Kings and Queens: Pinball, Imagists and Chicago
Elmhurst Art Museum, Elmhurst, IL: February 25 – May 7, 2017.
Elmhurst Art Museum presents Kings and Queens: Pinball, Imagists and Chicago, an examination of the intertwined histories of two of Chicago’s greatest exports: pinball and Imagist painting. Curated by Dan Nadel, this interactive exhibition invites guests to play pinball on Chicago-designed and built pinball machines from the 1960s, ‘70s and ‘80s—including machines manufactured by Elmhurst’s Gottlieb family—alongside paintings, sculptures and prints also made in Chicago in the same period. Kings and Queens: Pinball, Imagists and Chicago will feature works by Roger Brown, Ed Flood, Gladys Nilsson, Jim Nutt, Ed Paschke, Christina Ramberg, Suellen Rocca, Barbara Rossi, Karl Wirsum and Ray Yoshida; pinball machines including Kings & Queens, Old Chicago, Fireball, Duotron, Gorgar, and Blackout, featuring art by the likes of Roy Parker, Gordon Morison, Dave Christensen, Doug Watson and Constantino Mitchell, who will also exhibit original pinball backglass paintings, some for games never produced.
Most of the world’s finest pinball machines were made in Chicago’s North Side factories, and many of those were manufactured by Elmhurst residents, the Gottlieb family, and designed and illustrated by local Chicago artists. As those machines reached the apex of pictorial and engineering ingenuity, the artists now known as the Imagists were finding their unique visual style with inspiration from many vernacular sources including the arcades and Riverview Park. Pinball provided inspiration with its high contrast coloration, absurd juxtapositions and ultra-flat forms. Pinball was but one inspiration for these artists, along with the city’s many color storefronts and the enormously popular Riverview Park. This exhibition also contains photographs of Chicago in those years, as recorded by some of these same artists. Kings and Queens is inspired by Imagist painter Ed Paschke’s 1982 pinball exhibition, Flip! Flash! Pinball Art!, at the Chicago Cultural Center, which featured a wide selection of pinball machines from previous three decades.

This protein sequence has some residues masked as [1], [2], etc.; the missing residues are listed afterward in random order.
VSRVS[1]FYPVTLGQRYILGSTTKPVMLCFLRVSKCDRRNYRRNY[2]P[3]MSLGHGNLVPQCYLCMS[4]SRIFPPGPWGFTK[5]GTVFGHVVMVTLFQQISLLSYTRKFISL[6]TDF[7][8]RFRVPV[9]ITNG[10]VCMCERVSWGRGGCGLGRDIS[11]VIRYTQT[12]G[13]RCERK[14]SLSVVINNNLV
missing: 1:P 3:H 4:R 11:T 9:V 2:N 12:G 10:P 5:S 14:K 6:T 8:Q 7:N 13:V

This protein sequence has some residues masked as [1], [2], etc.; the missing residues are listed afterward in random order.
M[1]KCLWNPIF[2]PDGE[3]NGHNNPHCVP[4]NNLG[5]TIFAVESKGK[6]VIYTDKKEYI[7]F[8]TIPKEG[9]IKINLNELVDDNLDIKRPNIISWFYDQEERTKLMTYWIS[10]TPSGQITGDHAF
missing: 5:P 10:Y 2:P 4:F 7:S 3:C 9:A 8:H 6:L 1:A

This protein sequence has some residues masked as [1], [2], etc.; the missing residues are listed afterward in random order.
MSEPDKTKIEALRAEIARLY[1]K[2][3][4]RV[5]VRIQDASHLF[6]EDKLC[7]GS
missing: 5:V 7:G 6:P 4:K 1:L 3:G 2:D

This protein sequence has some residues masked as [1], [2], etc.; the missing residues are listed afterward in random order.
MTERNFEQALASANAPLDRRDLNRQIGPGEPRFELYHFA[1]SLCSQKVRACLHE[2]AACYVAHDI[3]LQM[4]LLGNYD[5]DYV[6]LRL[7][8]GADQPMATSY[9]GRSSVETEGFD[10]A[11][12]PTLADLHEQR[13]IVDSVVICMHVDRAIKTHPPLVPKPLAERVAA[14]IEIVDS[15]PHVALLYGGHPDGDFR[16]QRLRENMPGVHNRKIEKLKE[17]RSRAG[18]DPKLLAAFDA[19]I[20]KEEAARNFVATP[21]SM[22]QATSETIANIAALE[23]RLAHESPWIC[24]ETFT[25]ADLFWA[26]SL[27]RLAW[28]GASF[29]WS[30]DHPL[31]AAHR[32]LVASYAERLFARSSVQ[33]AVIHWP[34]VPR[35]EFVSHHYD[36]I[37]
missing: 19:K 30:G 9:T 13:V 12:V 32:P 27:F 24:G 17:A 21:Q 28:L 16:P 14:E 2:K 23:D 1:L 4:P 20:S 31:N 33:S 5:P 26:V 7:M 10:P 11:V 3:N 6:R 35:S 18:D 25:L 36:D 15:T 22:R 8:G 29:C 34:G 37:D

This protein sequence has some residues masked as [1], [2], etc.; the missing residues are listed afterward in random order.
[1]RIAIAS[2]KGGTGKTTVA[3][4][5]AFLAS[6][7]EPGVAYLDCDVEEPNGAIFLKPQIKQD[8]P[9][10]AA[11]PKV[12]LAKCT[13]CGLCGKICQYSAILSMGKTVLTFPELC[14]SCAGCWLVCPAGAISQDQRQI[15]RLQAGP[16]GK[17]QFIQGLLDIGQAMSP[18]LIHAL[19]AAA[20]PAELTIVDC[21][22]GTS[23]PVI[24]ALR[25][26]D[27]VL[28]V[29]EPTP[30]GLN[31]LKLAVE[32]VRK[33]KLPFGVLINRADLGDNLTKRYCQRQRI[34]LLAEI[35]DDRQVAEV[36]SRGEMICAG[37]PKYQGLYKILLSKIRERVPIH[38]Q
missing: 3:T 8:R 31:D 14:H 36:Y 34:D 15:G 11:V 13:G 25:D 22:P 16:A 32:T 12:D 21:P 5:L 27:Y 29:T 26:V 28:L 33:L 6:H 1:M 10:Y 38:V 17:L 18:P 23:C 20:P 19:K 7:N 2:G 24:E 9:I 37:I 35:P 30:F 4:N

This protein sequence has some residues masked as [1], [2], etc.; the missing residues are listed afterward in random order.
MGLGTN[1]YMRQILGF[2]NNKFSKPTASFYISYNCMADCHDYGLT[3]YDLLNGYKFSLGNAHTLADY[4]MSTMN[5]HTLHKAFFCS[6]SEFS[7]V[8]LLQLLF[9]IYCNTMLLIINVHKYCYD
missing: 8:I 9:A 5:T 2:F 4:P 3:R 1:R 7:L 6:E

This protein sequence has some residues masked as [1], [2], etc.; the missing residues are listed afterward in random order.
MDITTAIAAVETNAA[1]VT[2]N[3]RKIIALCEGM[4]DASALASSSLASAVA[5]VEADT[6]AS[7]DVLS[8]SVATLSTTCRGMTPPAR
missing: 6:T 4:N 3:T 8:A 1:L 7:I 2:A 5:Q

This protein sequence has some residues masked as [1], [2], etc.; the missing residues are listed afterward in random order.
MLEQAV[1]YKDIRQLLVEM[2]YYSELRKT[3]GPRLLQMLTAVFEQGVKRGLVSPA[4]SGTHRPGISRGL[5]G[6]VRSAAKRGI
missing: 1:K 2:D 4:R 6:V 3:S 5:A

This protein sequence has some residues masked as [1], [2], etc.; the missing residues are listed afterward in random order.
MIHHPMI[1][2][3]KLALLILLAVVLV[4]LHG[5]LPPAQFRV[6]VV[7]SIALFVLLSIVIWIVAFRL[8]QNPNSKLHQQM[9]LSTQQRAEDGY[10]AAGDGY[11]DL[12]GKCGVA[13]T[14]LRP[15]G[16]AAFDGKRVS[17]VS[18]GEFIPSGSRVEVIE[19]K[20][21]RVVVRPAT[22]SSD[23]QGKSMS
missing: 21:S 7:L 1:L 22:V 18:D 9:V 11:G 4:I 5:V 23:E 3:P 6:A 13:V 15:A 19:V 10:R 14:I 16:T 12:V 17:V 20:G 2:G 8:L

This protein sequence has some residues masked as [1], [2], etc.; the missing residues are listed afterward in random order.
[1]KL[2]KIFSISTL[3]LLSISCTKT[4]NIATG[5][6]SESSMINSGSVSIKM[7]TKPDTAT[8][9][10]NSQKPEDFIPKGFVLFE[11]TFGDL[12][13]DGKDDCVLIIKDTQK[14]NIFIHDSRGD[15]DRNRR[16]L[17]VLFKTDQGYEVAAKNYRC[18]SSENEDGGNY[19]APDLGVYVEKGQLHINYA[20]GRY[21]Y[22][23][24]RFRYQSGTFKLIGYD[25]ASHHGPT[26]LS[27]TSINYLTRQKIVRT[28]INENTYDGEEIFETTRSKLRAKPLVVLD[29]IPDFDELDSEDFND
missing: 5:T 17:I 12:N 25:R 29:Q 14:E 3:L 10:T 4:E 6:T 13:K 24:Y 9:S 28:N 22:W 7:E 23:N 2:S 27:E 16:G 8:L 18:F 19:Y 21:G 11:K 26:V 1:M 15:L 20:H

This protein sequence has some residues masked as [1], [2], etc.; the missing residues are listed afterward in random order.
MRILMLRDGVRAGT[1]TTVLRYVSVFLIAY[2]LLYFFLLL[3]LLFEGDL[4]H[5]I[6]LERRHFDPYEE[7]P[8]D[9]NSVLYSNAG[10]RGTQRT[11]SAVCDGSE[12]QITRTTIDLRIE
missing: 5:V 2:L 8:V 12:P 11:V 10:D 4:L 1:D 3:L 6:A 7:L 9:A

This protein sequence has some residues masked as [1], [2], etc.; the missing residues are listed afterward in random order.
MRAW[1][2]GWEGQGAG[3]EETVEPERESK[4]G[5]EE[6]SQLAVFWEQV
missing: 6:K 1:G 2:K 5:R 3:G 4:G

A selection of the imagist pieces featured in Kings and Queens: Pinball, Imagists and Chicago are on loan courtesy of the Elmhurst College. The Elmhurst College Art Collection is a collection that focuses on artists working in Chicago between about 1950 and the present, with a special focus on the Imagists. The full collection is housed in the A.C. Buehler Library on the Elmhurst College campus.
Kings and Queens: Pinball, Imagists and Chicago reveals a new view of both the city and some of its finest exports with major works on loan courtesy of private collectors and institutions including the Illinois State Museum, Elmhurst College and the Roger Brown Study Collection.
Exhibition and poster design by Ethan D’Ercole.